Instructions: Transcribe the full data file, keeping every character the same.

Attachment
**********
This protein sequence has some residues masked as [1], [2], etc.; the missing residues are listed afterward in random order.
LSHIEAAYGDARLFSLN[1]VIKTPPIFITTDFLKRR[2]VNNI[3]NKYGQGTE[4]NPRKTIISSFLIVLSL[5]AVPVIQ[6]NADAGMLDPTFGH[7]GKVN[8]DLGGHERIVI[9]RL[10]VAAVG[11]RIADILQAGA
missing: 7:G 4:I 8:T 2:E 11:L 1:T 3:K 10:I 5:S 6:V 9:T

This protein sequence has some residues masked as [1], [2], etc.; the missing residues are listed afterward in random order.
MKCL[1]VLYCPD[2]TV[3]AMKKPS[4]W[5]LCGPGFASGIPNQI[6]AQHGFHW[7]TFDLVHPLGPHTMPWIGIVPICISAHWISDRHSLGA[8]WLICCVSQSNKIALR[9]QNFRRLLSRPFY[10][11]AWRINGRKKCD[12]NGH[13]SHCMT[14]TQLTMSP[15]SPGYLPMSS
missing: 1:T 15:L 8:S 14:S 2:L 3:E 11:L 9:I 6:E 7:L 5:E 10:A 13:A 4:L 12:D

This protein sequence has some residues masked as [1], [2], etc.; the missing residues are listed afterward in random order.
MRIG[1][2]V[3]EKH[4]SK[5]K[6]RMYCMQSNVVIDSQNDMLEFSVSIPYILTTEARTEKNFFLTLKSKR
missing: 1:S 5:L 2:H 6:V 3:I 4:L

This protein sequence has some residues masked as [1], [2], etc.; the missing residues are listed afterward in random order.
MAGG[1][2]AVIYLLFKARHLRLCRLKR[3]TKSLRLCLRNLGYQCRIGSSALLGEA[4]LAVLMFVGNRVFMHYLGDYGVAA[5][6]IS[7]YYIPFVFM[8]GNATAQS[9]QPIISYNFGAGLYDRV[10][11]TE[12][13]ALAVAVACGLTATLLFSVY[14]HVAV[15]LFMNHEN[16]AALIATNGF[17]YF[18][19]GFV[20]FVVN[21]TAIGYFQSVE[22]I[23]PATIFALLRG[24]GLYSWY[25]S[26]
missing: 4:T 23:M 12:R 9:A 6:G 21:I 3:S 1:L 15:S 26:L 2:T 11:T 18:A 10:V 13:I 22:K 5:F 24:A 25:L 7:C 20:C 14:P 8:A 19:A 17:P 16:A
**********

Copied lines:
This protein sequence has some residues masked as [1], [2], etc.; the missing residues are listed afterward in random order.
LSHIEAAYGDARLFSLN[1]VIKTPPIFITTDFLKRR[2]VNNI[3]NKYGQGTE[4]NPRKTIISSFLIVLSL[5]AVPVIQ[6]NADAGMLDPTFGH[7]GKVN[8]DLGGHERIVI[9]RL[10]VAAVG[11]RIADILQAGA
missing: 7:G 4:I 8:T 2:E 11:L 1:T 3:K 10:I 5:S 6:V 9:T

This protein sequence has some residues masked as [1], [2], etc.; the missing residues are listed afterward in random order.
MKCL[1]VLYCPD[2]TV[3]AMKKPS[4]W[5]LCGPGFASGIPNQI[6]AQHGFHW[7]TFDLVHPLGPHTMPWIGIVPICISAHWISDRHSLGA[8]WLICCVSQSNKIALR[9]QNFRRLLSRPFY[10][11]AWRINGRKKCD[12]NGH[13]SHCMT[14]TQLTMSP[15]SPGYLPMSS
missing: 1:T 15:L 8:S 14:S 2:L 3:E 11:L 9:I 6:E 7:L 5:E 10:A 13:A 4:L 12:D

This protein sequence has some residues masked as [1], [2], etc.; the missing residues are listed afterward in random order.
MRIG[1][2]V[3]EKH[4]SK[5]K[6]RMYCMQSNVVIDSQNDMLEFSVSIPYILTTEARTEKNFFLTLKSKR
missing: 1:S 5:L 2:H 6:V 3:I 4:L

This protein sequence has some residues masked as [1], [2], etc.; the missing residues are listed afterward in random order.
MAGG[1][2]AVIYLLFKARHLRLCRLKR[3]TKSLRLCLRNLGYQCRIGSSALLGEA[4]LAVLMFVGNRVFMHYLGDYGVAA[5][6]IS[7]YYIPFVFM[8]GNATAQS[9]QPIISYNFGAGLYDRV[10][11]TE[12][13]ALAVAVACGLTATLLFSVY[14]HVAV[15]LFMNHEN[16]AALIATNGF[17]YF[18][19]GFV[20]FVVN[21]TAIGYFQSVE[22]I[23]PATIFALLRG[24]GLYSWY[25]S[26]
missing: 4:T 23:M 12:R 9:A 6:G 21:I 3:S 1:L 15:S 26:L 2:T 11:T 18:A 10:V 13:I 22:K 5:F 24:A 25:L 7:C 20:C 14:P 8:A 19:A 17:P 16:A